Hear Siouxsie Sioux’s Powerful Isolated Vocals on “The Killing Jar,” “Hong Kong Garden,” “Cities In Dust” & “Kiss Them for Me”

Like hun­dreds of oth­er teenagers in late sev­en­ties Eng­land, Susan Bal­lion, bet­ter known as Siouxsie Sioux, embraced the any­one-can-do-it-ness of punk after see­ing the Sex Pis­tols. In 1976, already a tastemak­er in the scene, she threw a band togeth­er with Sid Vicious on drums, and with no prac­tice, or even any songs, they got onstage, and impro­vised a 20-minute ren­di­tion of “The Lord’s Prayer.” There launched the career of a post-punk, dark pop leg­end, span­ning that first anar­chic gig, the infa­mous Bill Grundy TV appear­ance, some of the most influ­en­tial British rock of the late-70s and 80s, and major tours and hits through­out the last three decades.

Despite the awards, star col­lab­o­ra­tions, and mul­ti-gen­er­a­tional influ­ence, Siouxsie’s strik­ing musi­cal tal­ent has often been giv­en short shrift in the U.S. press. For exam­ple, a 1992 Los Ange­les Times con­cert write-up after the release of her biggest U.S. hit, “Kiss Them for Me,” cast her as “the leader of a cult of weird chicks,” writes Liz Ohnane­sian at Noisey, “in a review that spent five para­graphs on her looks and a whop­ping two on the music.” Maybe, “at that point, the band was used to that.” But it’s a seri­ous over­sight.

“Much has been writ­ten about the vocal range of artists like Fred­die Mer­cury,” Dan­ger­ous Minds points out, “but not so much on the equal­ly bril­liant Siouxsie Sioux.” If the com­par­i­son seems stretched, con­sid­er anoth­er one: Kate Bush.

Though very dif­fer­ent artists, both released debut albums in 1978 and became style icons who are as influ­en­tial for their look as for their vocal prowess. Siouxsie, whose voice “devel­oped from spiky, punky vocals to rich, pow­er­ful, and glo­ri­ous tex­tured tones… can hit the high notes and bring an unnerv­ing warmth and men­ace to her low­er range.”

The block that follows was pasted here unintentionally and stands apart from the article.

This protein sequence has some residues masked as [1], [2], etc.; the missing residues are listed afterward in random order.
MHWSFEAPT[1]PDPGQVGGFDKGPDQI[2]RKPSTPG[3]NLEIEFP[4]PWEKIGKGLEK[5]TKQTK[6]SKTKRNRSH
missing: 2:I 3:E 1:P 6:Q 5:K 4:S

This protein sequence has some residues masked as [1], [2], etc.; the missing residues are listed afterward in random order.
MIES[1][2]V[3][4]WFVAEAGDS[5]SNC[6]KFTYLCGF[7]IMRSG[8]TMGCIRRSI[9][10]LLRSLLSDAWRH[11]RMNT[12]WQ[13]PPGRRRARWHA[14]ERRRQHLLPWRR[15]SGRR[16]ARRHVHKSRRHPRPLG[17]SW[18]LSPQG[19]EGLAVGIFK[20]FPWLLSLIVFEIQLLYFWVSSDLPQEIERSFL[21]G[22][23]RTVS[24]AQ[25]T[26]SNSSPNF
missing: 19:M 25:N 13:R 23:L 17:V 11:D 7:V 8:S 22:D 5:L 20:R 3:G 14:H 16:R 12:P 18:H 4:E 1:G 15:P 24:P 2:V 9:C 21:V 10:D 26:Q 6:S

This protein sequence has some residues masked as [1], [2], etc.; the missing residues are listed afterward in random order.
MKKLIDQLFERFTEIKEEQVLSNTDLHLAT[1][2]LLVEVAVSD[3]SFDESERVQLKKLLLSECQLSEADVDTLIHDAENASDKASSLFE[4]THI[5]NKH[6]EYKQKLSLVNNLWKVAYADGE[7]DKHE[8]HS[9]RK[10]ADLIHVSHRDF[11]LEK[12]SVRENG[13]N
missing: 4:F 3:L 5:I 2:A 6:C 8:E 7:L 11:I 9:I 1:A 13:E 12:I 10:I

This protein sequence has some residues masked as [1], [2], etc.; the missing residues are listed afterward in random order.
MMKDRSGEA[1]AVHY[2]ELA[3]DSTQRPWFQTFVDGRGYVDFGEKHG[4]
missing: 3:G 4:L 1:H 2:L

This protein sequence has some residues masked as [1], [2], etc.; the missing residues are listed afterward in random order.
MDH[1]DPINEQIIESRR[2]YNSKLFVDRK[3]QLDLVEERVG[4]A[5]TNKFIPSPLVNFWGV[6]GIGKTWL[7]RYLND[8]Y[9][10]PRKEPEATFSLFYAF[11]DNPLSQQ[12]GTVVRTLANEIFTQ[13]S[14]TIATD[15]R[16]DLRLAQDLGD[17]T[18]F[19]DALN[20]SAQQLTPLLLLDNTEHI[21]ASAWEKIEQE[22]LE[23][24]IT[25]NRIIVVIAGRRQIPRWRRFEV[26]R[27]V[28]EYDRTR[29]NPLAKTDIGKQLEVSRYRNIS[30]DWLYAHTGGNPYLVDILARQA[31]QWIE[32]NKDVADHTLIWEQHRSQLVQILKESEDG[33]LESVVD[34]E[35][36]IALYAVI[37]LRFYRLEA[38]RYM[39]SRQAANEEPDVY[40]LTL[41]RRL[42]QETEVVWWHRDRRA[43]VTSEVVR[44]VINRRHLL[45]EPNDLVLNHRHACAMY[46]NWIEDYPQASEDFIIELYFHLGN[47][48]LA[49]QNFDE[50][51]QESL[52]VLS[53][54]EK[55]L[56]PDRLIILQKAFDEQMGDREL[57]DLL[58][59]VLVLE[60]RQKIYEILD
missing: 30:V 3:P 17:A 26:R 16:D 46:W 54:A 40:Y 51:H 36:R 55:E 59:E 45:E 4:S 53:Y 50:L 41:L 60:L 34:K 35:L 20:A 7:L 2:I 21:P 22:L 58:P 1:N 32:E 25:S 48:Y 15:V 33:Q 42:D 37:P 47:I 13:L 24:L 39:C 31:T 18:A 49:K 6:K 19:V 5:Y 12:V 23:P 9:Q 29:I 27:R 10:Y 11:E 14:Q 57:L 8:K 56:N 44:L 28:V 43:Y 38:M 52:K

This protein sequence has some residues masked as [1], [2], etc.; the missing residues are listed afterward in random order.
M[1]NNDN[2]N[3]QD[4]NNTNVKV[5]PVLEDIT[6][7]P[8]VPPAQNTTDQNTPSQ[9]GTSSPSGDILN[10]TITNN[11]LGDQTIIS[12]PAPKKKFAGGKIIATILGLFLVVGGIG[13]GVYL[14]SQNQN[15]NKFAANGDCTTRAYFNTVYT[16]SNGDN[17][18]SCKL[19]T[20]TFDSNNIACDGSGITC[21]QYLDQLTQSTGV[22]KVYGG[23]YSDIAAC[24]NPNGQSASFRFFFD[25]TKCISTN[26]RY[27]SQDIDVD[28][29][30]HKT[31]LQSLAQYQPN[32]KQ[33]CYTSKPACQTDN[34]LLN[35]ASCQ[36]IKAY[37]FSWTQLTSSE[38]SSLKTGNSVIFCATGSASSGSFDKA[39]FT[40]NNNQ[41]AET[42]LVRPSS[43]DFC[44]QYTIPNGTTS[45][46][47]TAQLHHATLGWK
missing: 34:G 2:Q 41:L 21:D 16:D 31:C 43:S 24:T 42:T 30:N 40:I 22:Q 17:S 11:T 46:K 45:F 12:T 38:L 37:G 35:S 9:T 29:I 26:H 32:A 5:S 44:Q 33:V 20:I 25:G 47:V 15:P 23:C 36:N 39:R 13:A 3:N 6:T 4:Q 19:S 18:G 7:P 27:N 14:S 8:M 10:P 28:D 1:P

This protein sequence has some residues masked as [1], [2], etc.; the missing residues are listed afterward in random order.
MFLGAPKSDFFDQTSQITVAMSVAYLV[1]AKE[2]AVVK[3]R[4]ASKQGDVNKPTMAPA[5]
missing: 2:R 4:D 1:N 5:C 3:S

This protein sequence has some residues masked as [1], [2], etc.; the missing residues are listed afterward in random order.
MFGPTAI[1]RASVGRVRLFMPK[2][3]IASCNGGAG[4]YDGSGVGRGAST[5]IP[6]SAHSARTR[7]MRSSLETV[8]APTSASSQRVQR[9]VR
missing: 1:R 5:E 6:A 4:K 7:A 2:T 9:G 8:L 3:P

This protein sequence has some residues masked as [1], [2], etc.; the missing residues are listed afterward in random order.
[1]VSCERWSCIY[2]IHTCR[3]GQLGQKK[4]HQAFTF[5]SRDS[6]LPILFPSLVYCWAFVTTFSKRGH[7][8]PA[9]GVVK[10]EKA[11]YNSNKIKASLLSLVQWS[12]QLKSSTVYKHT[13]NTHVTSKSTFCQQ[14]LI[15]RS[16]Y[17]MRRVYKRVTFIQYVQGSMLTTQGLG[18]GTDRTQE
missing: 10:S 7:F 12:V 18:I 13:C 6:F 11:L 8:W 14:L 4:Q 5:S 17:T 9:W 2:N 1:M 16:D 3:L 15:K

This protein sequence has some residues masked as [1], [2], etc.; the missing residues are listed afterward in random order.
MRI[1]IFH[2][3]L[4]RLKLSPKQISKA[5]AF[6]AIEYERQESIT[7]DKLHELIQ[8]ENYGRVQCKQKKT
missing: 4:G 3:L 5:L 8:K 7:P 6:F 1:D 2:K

With Siouxsie and the Ban­shees, The Crea­tures, and in her solo work, she has giv­en cool, icy voice to goth­ic sen­ti­ments and images, con­vey­ing ache and fear and bru­tal beau­ty. In the videos here, lis­ten to Siouxsie’s iso­lat­ed vocals from 1988’s “The Killing Jar” (hear the orig­i­nal right above), an excel­lent exam­ple of “just how good she is.” Above, also hear her vocal track from “Hong Kong Gar­den,” her 1978 debut sin­gle, and “arguably the most impor­tant of the ear­ly post-punk hits,” writes Robert Webb at The Inde­pen­dent.

Lis­ten to her sing 1985’s “Cities in Dust,” about the destruc­tion of Pom­peii, and below, hear “Kiss Them for Me,” a cryp­tic trib­ute to actress Jayne Mans­field and a song that made a new gen­er­a­tion of Siouxsie and the Ban­shees fans when it came out in 1991. Siouxsie has attract­ed a new­ly devot­ed fan­base every decade since the 70s for her style, song­writ­ing, and her voice, an instru­ment that deserves greater atten­tion.

“These days,” she said in a 2007 inter­view, the lega­cy of punk has “almost been reduced to a fash­ion state­ment. I think there’s been a false sense of empow­er­ment for women” in music. “Almost as if there’s that ever-present pre­oc­cu­pa­tion with body form and image… not about express­ing any style or intent.” Young artists look­ing for gen­uine inspi­ra­tion will always find the real thing in Siouxsie’s impres­sive body of work.

via Dan­ger­ous Minds

Relat­ed Con­tent:

Hear Siouxsie and the Banshee’s Raw & Com­plete­ly Impro­vised First Show, with Sid Vicious on Drums (1976)

The Sex Pis­tols Make a Scan­dalous Appear­ance on the Bill Grundy Show & Intro­duce Punk Rock to the Star­tled Mass­es (1976)

Four Female Punk Bands That Changed Women’s Role in Rock

Josh Jones is a writer and musi­cian based in Durham, NC. Fol­low him at @jdmagness

by | Permalink | Comments (0) |

Sup­port Open Cul­ture

We’re hop­ing to rely on our loy­al read­ers rather than errat­ic ads. To sup­port Open Cul­ture’s edu­ca­tion­al mis­sion, please con­sid­er mak­ing a dona­tion. We accept Pay­Pal, Ven­mo (@openculture), Patre­on and Cryp­to! Please find all options here. We thank you!

Leave a Reply

Open Culture was founded by Dan Colman.